Future perspective and conclusion

Hundreds of small molecules have demonstrated the ability to promote osteogenesis, a few of which are already approved for other indications, making them safe for human use. The in vitro and in vivo studies reviewed here have indicated that local administration of many FDA-approved small molecules can induce and accelerate bone fracture healing. Next, various pre-clinical animal model studies can facilitate the translation of the research results into clinical applications including treatments for osteoporosis, long bone fractures and non-unions, and spinal fusion. However, biological activities, structure–activity relationships, and modes of action of these small molecules for bone regeneration have been only primarily investigated and need to be studied in further detail. Moreover, an effective targeted drug delivery strategy is required to limit the adverse effects of small molecule drugs without changing their efficacy in bone regeneration. Biodegradable polymer and ceramic scaffolds have been established as viable strategies for sustained-release drug delivery to target sites (9). Future studies should focus on combining osteoinductive small molecules identified by advanced screening technologies with biocompatible drug delivery devices to allow these approved pharmaceuticals, with minimal side-effects, to transition quickly into orthopaedic applications.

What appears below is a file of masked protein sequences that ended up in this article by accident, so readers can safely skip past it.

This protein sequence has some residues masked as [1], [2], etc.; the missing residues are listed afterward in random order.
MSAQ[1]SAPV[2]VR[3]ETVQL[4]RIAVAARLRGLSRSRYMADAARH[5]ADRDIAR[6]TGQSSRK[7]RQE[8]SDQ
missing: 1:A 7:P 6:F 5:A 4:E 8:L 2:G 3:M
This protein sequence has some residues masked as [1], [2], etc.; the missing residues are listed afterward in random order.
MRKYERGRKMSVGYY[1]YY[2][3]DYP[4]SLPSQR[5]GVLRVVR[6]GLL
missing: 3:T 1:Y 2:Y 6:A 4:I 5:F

Acknowledgements